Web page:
Let’s Do This is a collection of seriously impressive individuals, but we thrive as a unit and are willing to make personal sacrifices on behalf of our team members. Our team-first mentality stems from our shared love of exercise and the product we’re building, and a mutual understanding of fun. Everyone has a voice in big product decisions and when we’re not working, we go to the gym together, go on runs during lunch together, and enter races together, too.
Perhaps one of the best examples of how team orientated we are is our willingness to move across the world with each other. During Y Combinator, eight of us moved from London to Palo Alto to make the most of the 3-month batch. We raised a seed round after YC, and four team members moved to San Francisco together to open the office. In the summer of 2019, we took the whole team (everyone from both London and San Francisco) to Cambridge (UK) for an intense “training camp” where we more than doubled all of our top-line metrics in six weeks in the run up to our Series A. None of this would have been possible without a team that believed in each other, put each other first, and was willing to make personal sacrifices, like moving their lives across the world in pursuit of a shared dream.
Even as a distributed company on two continents, we maintain cohesion. We keep open communications and everyone feels like it is easy to reach out to anyone else in the company, regardless of their role or location. Early in 2019, we helped relocate a U.S. engineer, Connor, to London and also moved a UK engineer, Tom, to San Francisco. Our hope is that every engineer spends at least one week each year working out of their non-home office, and so far, many of us have spent up to six weeks doing so. Doing so helps us stay close to one another and feel comfortable making quick FaceTime calls to discuss cross-office issues when we’re not in the same city (a much better alternative than potentially misinterpreting written Slack messages anyway).
If you ask anyone at Let’s Do This why they work here, what they love most about working here, or which value represents LDT the most, the clear winner is always “the team.”
Our team members span the whole spectrum in terms of athletic ability, from new hires who've never run a 5K (but quickly get the running bug) to an Olympic gold medalist, yet we are all united by a shared love for physical challenges. We know how impactful endurance events can be on people’s lives. Our passion to get more people on their feet participating in them transcends the walls of Let’s Do This. If you’ve heard of Serena Williams (the 22-time Grand Slam Champion and G.O.A.T 🙌) or Usain Bolt (world record holder for the 100m, 200m, and 4 x 100m sprint 🥇), they’re fully behind our product, too, and are proud investors of LDT.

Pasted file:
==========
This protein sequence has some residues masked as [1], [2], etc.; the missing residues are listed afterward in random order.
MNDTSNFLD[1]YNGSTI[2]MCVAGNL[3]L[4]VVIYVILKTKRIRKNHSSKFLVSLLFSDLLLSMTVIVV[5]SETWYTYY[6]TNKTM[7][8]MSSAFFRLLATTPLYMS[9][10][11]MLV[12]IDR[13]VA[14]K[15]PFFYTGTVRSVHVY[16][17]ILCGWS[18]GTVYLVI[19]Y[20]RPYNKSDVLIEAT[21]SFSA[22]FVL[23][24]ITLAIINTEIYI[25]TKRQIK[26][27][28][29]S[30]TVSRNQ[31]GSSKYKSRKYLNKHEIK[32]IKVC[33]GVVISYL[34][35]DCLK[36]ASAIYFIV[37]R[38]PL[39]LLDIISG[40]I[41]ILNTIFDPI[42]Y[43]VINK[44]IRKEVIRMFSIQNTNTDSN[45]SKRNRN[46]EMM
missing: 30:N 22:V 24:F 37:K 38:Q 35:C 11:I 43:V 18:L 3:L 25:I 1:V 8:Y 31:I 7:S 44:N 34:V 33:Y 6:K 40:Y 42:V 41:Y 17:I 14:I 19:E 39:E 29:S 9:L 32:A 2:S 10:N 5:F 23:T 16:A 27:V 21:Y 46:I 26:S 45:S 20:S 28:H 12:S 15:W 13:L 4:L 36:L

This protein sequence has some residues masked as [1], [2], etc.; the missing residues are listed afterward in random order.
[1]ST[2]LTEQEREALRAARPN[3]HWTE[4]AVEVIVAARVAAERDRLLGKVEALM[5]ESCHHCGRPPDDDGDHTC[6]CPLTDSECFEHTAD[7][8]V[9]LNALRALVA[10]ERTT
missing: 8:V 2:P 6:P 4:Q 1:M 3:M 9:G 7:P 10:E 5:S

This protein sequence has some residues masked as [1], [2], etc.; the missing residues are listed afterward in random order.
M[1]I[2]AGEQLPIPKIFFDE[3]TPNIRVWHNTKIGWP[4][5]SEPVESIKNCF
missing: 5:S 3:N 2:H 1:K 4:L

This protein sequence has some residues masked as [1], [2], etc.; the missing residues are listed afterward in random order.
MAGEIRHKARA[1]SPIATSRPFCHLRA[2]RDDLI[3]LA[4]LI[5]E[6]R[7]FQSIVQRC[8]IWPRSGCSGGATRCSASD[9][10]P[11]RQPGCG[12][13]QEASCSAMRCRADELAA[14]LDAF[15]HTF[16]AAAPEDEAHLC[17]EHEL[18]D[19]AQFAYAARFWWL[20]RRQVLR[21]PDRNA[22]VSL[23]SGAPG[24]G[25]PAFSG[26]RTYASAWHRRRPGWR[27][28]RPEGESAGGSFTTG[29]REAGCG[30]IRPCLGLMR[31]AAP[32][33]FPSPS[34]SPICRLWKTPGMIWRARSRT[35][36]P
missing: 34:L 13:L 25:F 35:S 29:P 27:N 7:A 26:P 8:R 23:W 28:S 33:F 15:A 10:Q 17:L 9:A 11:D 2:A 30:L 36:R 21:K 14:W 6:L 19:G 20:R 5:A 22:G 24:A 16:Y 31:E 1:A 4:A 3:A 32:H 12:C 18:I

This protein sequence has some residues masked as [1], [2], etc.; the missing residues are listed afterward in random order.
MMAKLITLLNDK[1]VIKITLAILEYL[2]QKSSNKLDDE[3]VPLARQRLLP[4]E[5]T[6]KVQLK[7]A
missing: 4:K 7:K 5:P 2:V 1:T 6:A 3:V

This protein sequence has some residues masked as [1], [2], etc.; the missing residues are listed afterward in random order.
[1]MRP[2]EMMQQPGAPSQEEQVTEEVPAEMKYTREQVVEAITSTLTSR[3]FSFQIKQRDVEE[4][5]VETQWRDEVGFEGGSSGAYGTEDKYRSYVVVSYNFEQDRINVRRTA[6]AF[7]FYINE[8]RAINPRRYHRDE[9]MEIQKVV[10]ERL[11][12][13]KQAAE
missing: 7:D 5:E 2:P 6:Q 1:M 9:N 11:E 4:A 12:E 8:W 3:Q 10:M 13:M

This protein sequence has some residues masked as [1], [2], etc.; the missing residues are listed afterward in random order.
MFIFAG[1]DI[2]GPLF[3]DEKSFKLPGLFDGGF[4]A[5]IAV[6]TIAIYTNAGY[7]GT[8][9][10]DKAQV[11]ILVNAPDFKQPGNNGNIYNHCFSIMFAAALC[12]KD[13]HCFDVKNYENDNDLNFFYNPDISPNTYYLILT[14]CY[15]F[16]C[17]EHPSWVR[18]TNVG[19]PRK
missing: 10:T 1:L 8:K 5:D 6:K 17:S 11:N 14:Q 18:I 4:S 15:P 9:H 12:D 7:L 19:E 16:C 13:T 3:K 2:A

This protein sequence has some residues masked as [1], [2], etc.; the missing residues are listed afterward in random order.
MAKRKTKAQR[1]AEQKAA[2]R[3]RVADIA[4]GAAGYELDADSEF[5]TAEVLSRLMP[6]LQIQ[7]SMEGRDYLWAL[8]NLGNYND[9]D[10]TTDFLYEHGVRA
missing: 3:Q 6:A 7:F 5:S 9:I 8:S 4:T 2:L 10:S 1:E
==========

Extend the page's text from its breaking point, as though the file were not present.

Let’s Do This is a passion project. Normally, you either get an opportunity to build one of the biggest companies in the world, or you get an opportunity to work on something that you really love. It’s super rare that you get both. For most of us, we are creating a product that we always wished existed. It’s a beautiful thing to spend every day building a platform for yourself, something your closest friends will use, too… and call it “work.” We feel lucky to be in this position, and are grateful to have awesome people to do it all with.
We will always prioritise time-to-market and always challenge ourselves to execute faster. While it’s common to hear that you will release code on your first day, we really mean it. Engineers on our team release to production multiple times per day and we tend to work on multiple projects within a single sprint. Sure, there's work that may take a whole sprint to complete, but we’re typically multi-tasking and keeping multiple plates spinning. Not only do we have many workstreams, but we’re also keen on not siloing anyone on a single project. To help stay focused, we regularly use single-week sprints as well.
At present, everyone on our team is a full-stack developer. While most people have front- or back-end preferences and different strengths, we encourage everyone to work across the entire stack.